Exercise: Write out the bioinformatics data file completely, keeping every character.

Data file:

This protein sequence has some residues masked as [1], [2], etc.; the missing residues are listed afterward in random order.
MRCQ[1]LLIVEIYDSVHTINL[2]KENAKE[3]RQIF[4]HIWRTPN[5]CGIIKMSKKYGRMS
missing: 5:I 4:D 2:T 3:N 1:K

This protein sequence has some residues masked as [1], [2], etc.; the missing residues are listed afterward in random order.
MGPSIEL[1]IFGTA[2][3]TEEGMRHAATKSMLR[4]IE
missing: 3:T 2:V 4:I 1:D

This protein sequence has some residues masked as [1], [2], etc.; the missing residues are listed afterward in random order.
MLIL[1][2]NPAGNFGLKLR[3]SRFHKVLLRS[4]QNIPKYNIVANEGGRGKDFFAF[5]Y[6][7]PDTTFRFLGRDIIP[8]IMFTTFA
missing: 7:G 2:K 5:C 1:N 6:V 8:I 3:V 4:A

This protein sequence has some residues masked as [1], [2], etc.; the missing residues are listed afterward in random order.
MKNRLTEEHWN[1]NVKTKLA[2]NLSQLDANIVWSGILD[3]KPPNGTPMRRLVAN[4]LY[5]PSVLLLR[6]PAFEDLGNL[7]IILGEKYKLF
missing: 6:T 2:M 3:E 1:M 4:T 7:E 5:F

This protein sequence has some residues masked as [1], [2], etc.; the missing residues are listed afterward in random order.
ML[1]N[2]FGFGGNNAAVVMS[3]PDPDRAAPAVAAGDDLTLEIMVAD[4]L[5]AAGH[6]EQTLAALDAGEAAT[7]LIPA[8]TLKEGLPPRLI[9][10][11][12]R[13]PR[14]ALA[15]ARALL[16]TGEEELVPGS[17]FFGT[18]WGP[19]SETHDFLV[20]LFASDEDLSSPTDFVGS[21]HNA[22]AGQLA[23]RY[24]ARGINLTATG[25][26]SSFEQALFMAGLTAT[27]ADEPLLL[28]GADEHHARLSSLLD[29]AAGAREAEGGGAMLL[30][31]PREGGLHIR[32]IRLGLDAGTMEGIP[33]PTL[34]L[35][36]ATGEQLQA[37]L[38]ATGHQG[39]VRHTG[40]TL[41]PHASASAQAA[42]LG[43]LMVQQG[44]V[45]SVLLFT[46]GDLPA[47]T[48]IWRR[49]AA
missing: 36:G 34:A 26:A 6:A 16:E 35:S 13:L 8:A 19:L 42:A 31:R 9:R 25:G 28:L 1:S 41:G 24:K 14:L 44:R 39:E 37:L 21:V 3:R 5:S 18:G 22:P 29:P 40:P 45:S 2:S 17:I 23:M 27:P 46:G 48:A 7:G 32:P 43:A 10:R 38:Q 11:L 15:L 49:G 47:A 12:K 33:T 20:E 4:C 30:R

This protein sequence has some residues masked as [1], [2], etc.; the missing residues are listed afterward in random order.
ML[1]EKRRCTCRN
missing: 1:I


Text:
This protein sequence has some residues masked as [1], [2], etc.; the missing residues are listed afterward in random order.
MRCQ[1]LLIVEIYDSVHTINL[2]KENAKE[3]RQIF[4]HIWRTPN[5]CGIIKMSKKYGRMS
missing: 5:I 4:D 2:T 3:N 1:K

This protein sequence has some residues masked as [1], [2], etc.; the missing residues are listed afterward in random order.
MGPSIEL[1]IFGTA[2][3]TEEGMRHAATKSMLR[4]IE
missing: 3:T 2:V 4:I 1:D

This protein sequence has some residues masked as [1], [2], etc.; the missing residues are listed afterward in random order.
MLIL[1][2]NPAGNFGLKLR[3]SRFHKVLLRS[4]QNIPKYNIVANEGGRGKDFFAF[5]Y[6][7]PDTTFRFLGRDIIP[8]IMFTTFA
missing: 7:G 2:K 5:C 1:N 6:V 8:I 3:V 4:A

This protein sequence has some residues masked as [1], [2], etc.; the missing residues are listed afterward in random order.
MKNRLTEEHWN[1]NVKTKLA[2]NLSQLDANIVWSGILD[3]KPPNGTPMRRLVAN[4]LY[5]PSVLLLR[6]PAFEDLGNL[7]IILGEKYKLF
missing: 6:T 2:M 3:E 1:M 4:T 7:E 5:F

This protein sequence has some residues masked as [1], [2], etc.; the missing residues are listed afterward in random order.
ML[1]N[2]FGFGGNNAAVVMS[3]PDPDRAAPAVAAGDDLTLEIMVAD[4]L[5]AAGH[6]EQTLAALDAGEAAT[7]LIPA[8]TLKEGLPPRLI[9][10][11][12]R[13]PR[14]ALA[15]ARALL[16]TGEEELVPGS[17]FFGT[18]WGP[19]SETHDFLV[20]LFASDEDLSSPTDFVGS[21]HNA[22]AGQLA[23]RY[24]ARGINLTATG[25][26]SSFEQALFMAGLTAT[27]ADEPLLL[28]GADEHHARLSSLLD[29]AAGAREAEGGGAMLL[30][31]PREGGLHIR[32]IRLGLDAGTMEGIP[33]PTL[34]L[35][36]ATGEQLQA[37]L[38]ATGHQG[39]VRHTG[40]TL[41]PHASASAQAA[42]LG[43]LMVQQG[44]V[45]SVLLFT[46]GDLPA[47]T[48]IWRR[49]AA
missing: 36:G 34:A 26:A 6:A 16:E 35:S 13:L 8:A 19:L 42:A 31:R 9:R 25:G 28:L 1:S 41:G 24:K 14:L 44:R 39:E 37:L 21:V 3:R 5:S 18:G 22:P 29:P 40:P 45:S 2:S 17:I 23:M 27:P 46:G 48:A 7:G 32:P 43:A 10:R 38:Q 11:L 15:L 49:G 47:A 12:K 33:T 20:E 4:C 30:R

This protein sequence has some residues masked as [1], [2], etc.; the missing residues are listed afterward in random order.
ML[1]EKRRCTCRN
missing: 1:I